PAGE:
The provision of a sliding biassed membrane enables a good gas seal to be provided, but allows for any pressure build-up in the vessel to be released by the membrane moving against the biasing means.
Provision of a slit ensures that probes of much larger diameter than are possible with a pierceable septum arrangement can be used. It also reduces the entry and withdrawal forces placed on such probes, allowing the use of plastics material disposable probes. The slit may be formed during manufacture of the membrane during a simple die punching process. Provision of a slidable membrane enables replacement of the membrane to be performed simply if a membrane of different material is required or if it has become defective. Furthermore, the invention provides a cap which can be easily formed from non-reactive materials.
One example of the present invention will now be described with reference to the accompanying drawings, in which:
FIG. 1 shows a first example cap according to the present invention when attached to the neck of a chemical substance storage vessel; and
FIG. 2 shows a second example cap according to the present invention.
Referring to FIG. 1, a cap 1 according to the invention is removably retained on the neck 22 of a chemical storage vessel by a screw thread 3 formed on the inner surface of a retaining member 4 on the cap and corresponding screw thread 5 on the neck of the chemical storage vessel 2.
Positioned within the cap 1 is a membrane 6 which is held in position by a membrane holding member 7 that includes a seat 20 for receiving the membrane 6. Formed in the membrane 6 is a slit 11 which allows a substance or delivery apparatus to pass through and gain access to the interior of the chemical storage vessel 2. The membrane holding member 7 allows the membrane 6 to slide in the direction of insertion/withdrawal of any such sampling/delivery apparatus. The extent of movement is controlled by a clearance between the holding member 7 and cap body 4. The membrane holding member 7 also holds the membrane 6 in compression in a direction substantially perpendicular to the direction of insertion/withdrawal. This ensures that a tight seal is provided by the membrane 6 even though the slit 11 has been provided and further maintains a seal when the membrane slides.
A guide member 12 is provided on the entry surface of the cap 1 so that damage to the membrane 6 or accidental removal of the membrane 6 from the membrane holding member 7 cannot occur if an attempt to insert a damaged sampling/delivery apparatus is made.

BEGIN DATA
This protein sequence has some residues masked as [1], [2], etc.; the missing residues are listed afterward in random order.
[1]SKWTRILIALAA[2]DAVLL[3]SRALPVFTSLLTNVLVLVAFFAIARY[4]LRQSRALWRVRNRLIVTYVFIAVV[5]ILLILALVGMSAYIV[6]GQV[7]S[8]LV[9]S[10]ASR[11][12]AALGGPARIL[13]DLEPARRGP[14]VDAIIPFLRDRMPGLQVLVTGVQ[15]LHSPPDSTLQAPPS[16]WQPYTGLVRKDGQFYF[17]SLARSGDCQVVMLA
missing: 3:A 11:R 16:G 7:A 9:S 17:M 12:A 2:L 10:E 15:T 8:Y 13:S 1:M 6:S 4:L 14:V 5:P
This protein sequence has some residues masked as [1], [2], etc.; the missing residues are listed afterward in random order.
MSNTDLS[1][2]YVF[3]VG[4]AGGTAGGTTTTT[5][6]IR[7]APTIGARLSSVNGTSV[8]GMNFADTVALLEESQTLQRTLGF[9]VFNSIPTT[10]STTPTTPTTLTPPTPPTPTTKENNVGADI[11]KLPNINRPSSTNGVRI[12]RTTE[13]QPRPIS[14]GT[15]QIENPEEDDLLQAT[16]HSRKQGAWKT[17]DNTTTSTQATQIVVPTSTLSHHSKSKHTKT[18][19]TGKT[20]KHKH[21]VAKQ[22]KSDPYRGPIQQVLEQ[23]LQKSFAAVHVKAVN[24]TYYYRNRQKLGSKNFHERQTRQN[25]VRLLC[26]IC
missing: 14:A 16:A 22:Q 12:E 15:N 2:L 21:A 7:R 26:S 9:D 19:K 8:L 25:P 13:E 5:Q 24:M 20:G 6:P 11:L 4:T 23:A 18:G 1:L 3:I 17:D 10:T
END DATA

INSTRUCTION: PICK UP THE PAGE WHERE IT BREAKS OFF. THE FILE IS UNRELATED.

FIG. 2 shows a second example of the present invention in which components corresponding to those in the first example are identically numbered. In this example positioned within cap 1 and the member 4 is a membrane 6 which is held in-position by a sliding membrane holding member 7.
Biasing means 9, in the form of a coil-spring, engages with the membrane holding member 7 to bias the membrane into engagement with a seat 8 to provide a gas tight seal between the exterior and interior of the chemical storage vessel 2. As can be seen from FIG. 2, if pressure builds up within the chemical storage vessel 2, gas 10 forces the membrane 6 upwards breaking the seal between the membrane 6 and the seat 8, allowing gas escape. Formed in the membrane 6 is a slit 11 which allows substance/delivery apparatus to pass through the membrane 6 and gain access to the interior of the chemical storage vessel 2.
In either of the above examples the membrane 6 may be formed from rubber, perfluroelastomer or any resilient material which does not react with the contents of the chemical storage vessel 2. The membrane holding member 7 can be formed from any low friction material. The seat 8 may be formed from PTFE or other chemically resistant material.
As mentioned above, with the arrangements of the present invention, it is easy to replace the membrane 6 to provide a membrane of suitable material for the substances being handled, without needed to replace the whole cap. As also mentioned above, it is possible for the membrane 6 to be arranged such that it engages with the neck of the chemical storage vessel 2, rather than against the seat 8.
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|U.S. Classification||422/570, 215/247, 215/244, 422/113, 215/218, 215/200, 215/234, 422/527, 422/501, 422/547|
|International Classification||B65D51/16, C40B60/14, B65D51/00|
|Cooperative Classification||B65D51/002, B65D51/1661, B01J2219/00346, C40B60/14, B01J2219/00283, B01J2219/00335|
|European Classification||B65D51/16D3, B65D51/00B|
|Sep 26, 2000||AS||Assignment|
Owner name: METTLER-TOLEDO MYRAID LTD., UNITED KINGDOM
Free format text: ASSIGNMENT OF ASSIGNORS INTEREST;ASSIGNORS:CASSELLS, JOHN MACLAREN;GRAY, RICHARD HENRY;REEL/FRAME:011157/0812;SIGNING DATES FROM 20000406 TO 20000809
|Jan 26, 2006||FPAY||Fee payment|
Year of fee payment: 4
|Jan 30, 2007||AS||Assignment|
Owner name: METTLER-TOLEDO AUTOCHEM, INC., MARYLAND
Free format text: ASSIGNMENT OF ASSIGNORS INTEREST;ASSIGNOR:METTLER-TOLEDO MYRIAD LTD.;REEL/FRAME:018816/0721
Effective date: 20061208
|Jan 22, 2010||FPAY||Fee payment|
Year of fee payment: 8
|Dec 30, 2013||FPAY||Fee payment|
Year of fee payment: 12